This paper reviews the laws which have shaped Alaska's education systems and discusses how those which now are in force operate in rural Alaska.1 The most important of the currently applicable laws are commented upon. It, is hoped that a better understanding of the mechanisms which exist for educating Native children of rural Alaska will be promoted and that weakness in the legal structure underlying those mechanisms can be identified by administrators, policy makers, and legislators.

Chapter I

History: Evolution of Alaska’s Parallel Systems of Education

A. Pre-Statehood

When the United States purchased Alaska from Russia in 1667,2 there were over 50 Russian-supported schools functioning.3 Most were provided by the Russian Orthodox Church. Russian schools gradually closed after the American purchase; there were 17 in 1887, eight in 1896, and the last one closed in 1916.4 The period between 1867 and 1884 was one of near total neglect of Alaska education by the United States.5 The few schools that functioned in Alaska during this time were mostly those of religious missionaries. The Presbyterian Church had mission schools for Indians at Sitka, Wrangell, and other places in Southeastern Alaska. The Russian Orthodox Church maintained educational programs in the Aleutian Islands, Southwestern Alaska, and Sitka. And schools for Native children on the Pribilof Islands were maintained by the Alaska Commercial Company.6 It took many years to bring education back to the level at which it existed under the Russians.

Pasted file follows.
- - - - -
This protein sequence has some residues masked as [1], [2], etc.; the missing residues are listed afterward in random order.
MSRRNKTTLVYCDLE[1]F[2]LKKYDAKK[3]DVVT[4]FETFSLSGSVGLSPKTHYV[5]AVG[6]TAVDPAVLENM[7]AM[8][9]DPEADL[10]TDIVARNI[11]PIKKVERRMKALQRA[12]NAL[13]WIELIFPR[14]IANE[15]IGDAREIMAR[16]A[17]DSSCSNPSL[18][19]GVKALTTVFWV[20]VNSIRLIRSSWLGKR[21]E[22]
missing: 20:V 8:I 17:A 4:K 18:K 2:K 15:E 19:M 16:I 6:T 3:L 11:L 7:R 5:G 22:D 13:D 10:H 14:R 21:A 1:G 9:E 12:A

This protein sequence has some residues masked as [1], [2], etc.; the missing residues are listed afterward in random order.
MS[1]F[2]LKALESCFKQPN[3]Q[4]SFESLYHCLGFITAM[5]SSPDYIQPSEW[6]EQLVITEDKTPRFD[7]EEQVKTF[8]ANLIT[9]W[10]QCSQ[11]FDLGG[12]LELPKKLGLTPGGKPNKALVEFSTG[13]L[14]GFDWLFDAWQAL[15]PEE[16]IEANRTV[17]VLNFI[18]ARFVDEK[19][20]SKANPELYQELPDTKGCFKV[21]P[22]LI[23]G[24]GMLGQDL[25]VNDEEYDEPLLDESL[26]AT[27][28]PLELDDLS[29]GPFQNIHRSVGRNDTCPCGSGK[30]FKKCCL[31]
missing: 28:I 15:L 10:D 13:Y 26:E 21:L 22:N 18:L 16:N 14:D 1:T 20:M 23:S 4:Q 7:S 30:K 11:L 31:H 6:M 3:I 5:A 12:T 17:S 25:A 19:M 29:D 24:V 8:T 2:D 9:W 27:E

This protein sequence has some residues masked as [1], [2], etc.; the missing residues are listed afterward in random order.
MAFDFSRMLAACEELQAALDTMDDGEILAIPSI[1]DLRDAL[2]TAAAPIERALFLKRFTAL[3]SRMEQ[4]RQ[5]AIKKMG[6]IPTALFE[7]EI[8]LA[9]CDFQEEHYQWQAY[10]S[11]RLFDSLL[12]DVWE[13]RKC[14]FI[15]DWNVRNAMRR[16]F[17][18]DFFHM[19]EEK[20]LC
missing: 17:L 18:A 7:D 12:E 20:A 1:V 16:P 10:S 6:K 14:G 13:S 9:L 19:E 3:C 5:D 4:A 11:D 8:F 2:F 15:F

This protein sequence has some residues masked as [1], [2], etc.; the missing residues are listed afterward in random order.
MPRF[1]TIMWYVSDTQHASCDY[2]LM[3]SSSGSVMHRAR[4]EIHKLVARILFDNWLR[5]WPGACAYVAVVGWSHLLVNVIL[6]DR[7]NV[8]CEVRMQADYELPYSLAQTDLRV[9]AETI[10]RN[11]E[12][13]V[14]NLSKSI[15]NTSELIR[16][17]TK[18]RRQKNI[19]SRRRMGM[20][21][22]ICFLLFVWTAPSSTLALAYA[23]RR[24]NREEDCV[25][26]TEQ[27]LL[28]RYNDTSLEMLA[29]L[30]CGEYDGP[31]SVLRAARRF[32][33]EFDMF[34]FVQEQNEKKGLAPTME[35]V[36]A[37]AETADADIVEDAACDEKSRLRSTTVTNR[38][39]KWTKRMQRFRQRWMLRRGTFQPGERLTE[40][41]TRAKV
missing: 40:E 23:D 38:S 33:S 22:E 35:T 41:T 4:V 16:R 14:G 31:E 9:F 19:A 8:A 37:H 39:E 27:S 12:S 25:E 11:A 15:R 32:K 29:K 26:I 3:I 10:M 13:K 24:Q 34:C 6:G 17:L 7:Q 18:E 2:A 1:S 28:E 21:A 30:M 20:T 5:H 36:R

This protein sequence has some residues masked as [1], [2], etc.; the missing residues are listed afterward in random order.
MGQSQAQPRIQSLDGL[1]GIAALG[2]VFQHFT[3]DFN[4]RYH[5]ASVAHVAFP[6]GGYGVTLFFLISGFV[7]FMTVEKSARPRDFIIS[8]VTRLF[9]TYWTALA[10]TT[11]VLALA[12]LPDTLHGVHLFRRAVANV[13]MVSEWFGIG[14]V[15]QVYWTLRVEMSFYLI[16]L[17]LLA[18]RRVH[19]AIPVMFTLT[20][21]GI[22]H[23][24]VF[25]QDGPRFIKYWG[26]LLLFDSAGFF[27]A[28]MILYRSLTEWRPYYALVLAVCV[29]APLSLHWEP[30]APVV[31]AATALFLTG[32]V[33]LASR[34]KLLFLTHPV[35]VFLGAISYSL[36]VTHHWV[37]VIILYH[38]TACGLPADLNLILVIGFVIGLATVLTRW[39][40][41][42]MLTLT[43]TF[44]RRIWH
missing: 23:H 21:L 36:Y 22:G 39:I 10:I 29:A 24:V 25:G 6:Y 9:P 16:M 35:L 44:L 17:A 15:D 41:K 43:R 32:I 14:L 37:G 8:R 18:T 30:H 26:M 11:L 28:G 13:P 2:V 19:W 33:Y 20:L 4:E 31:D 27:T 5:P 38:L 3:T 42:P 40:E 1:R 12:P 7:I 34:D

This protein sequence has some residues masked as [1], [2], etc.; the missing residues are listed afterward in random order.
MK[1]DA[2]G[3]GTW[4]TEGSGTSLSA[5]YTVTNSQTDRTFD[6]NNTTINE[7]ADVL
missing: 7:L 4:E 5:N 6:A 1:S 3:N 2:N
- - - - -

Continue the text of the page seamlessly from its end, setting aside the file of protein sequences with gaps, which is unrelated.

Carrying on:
Attempts were made to get the federal government to address the need for education in Alaska, but official reports reiterate the lack of success of such attempts.7 Recognizing an apparent lack of government interest in education, residents of Sitka, then the largest and most important city in Alaska, organized a city government and began their own school. It died out after only six years, however.8